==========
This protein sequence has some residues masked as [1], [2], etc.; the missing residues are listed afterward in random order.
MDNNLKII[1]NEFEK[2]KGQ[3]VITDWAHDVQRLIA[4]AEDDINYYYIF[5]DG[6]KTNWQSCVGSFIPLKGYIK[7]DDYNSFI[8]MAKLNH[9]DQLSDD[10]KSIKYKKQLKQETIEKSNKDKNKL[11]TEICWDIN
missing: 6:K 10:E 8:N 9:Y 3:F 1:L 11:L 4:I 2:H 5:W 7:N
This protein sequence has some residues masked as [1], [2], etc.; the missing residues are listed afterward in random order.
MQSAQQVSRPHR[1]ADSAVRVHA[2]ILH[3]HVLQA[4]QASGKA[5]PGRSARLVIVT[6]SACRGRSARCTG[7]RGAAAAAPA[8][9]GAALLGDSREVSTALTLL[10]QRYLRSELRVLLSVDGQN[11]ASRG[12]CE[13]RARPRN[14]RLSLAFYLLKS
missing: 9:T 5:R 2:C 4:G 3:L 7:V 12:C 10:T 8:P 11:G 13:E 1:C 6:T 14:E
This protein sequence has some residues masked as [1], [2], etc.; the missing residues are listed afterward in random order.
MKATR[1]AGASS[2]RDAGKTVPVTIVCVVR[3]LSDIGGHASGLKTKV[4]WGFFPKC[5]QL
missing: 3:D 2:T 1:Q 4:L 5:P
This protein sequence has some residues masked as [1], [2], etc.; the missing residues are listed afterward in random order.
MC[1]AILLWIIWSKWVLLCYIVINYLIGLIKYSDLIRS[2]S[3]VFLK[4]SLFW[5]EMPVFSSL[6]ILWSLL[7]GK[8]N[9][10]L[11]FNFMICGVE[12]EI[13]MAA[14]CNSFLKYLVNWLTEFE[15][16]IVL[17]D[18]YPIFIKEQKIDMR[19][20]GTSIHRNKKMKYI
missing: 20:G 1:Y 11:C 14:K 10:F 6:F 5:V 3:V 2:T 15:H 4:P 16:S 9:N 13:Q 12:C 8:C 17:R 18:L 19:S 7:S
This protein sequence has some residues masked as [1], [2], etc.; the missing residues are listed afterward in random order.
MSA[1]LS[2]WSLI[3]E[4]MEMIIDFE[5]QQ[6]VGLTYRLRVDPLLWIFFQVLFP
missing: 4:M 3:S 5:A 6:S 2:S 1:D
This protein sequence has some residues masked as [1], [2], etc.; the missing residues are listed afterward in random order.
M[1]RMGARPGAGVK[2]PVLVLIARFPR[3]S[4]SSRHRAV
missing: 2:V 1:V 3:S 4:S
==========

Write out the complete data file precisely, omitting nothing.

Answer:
This protein sequence has some residues masked as [1], [2], etc.; the missing residues are listed afterward in random order.
MDNNLKII[1]NEFEK[2]KGQ[3]VITDWAHDVQRLIA[4]AEDDINYYYIF[5]DG[6]KTNWQSCVGSFIPLKGYIK[7]DDYNSFI[8]MAKLNH[9]DQLSDD[10]KSIKYKKQLKQETIEKSNKDKNKL[11]TEICWDIN
missing: 6:K 10:E 8:N 9:Y 3:F 1:L 11:L 4:I 2:H 5:W 7:N
This protein sequence has some residues masked as [1], [2], etc.; the missing residues are listed afterward in random order.
MQSAQQVSRPHR[1]ADSAVRVHA[2]ILH[3]HVLQA[4]QASGKA[5]PGRSARLVIVT[6]SACRGRSARCTG[7]RGAAAAAPA[8][9]GAALLGDSREVSTALTLL[10]QRYLRSELRVLLSVDGQN[11]ASRG[12]CE[13]RARPRN[14]RLSLAFYLLKS
missing: 9:T 5:R 2:C 4:G 3:L 7:V 12:C 10:T 8:P 11:G 13:E 1:C 6:T 14:E
This protein sequence has some residues masked as [1], [2], etc.; the missing residues are listed afterward in random order.
MKATR[1]AGASS[2]RDAGKTVPVTIVCVVR[3]LSDIGGHASGLKTKV[4]WGFFPKC[5]QL
missing: 3:D 2:T 1:Q 4:L 5:P
This protein sequence has some residues masked as [1], [2], etc.; the missing residues are listed afterward in random order.
MC[1]AILLWIIWSKWVLLCYIVINYLIGLIKYSDLIRS[2]S[3]VFLK[4]SLFW[5]EMPVFSSL[6]ILWSLL[7]GK[8]N[9][10]L[11]FNFMICGVE[12]EI[13]MAA[14]CNSFLKYLVNWLTEFE[15][16]IVL[17]D[18]YPIFIKEQKIDMR[19][20]GTSIHRNKKMKYI
missing: 20:G 1:Y 11:C 14:K 10:F 6:F 5:V 3:V 2:T 15:H 4:P 16:S 9:N 13:Q 12:C 8:C 17:R 18:L 19:S 7:S
This protein sequence has some residues masked as [1], [2], etc.; the missing residues are listed afterward in random order.
MSA[1]LS[2]WSLI[3]E[4]MEMIIDFE[5]QQ[6]VGLTYRLRVDPLLWIFFQVLFP
missing: 4:M 3:S 5:A 6:S 2:S 1:D
This protein sequence has some residues masked as [1], [2], etc.; the missing residues are listed afterward in random order.
M[1]RMGARPGAGVK[2]PVLVLIARFPR[3]S[4]SSRHRAV
missing: 2:V 1:V 3:S 4:S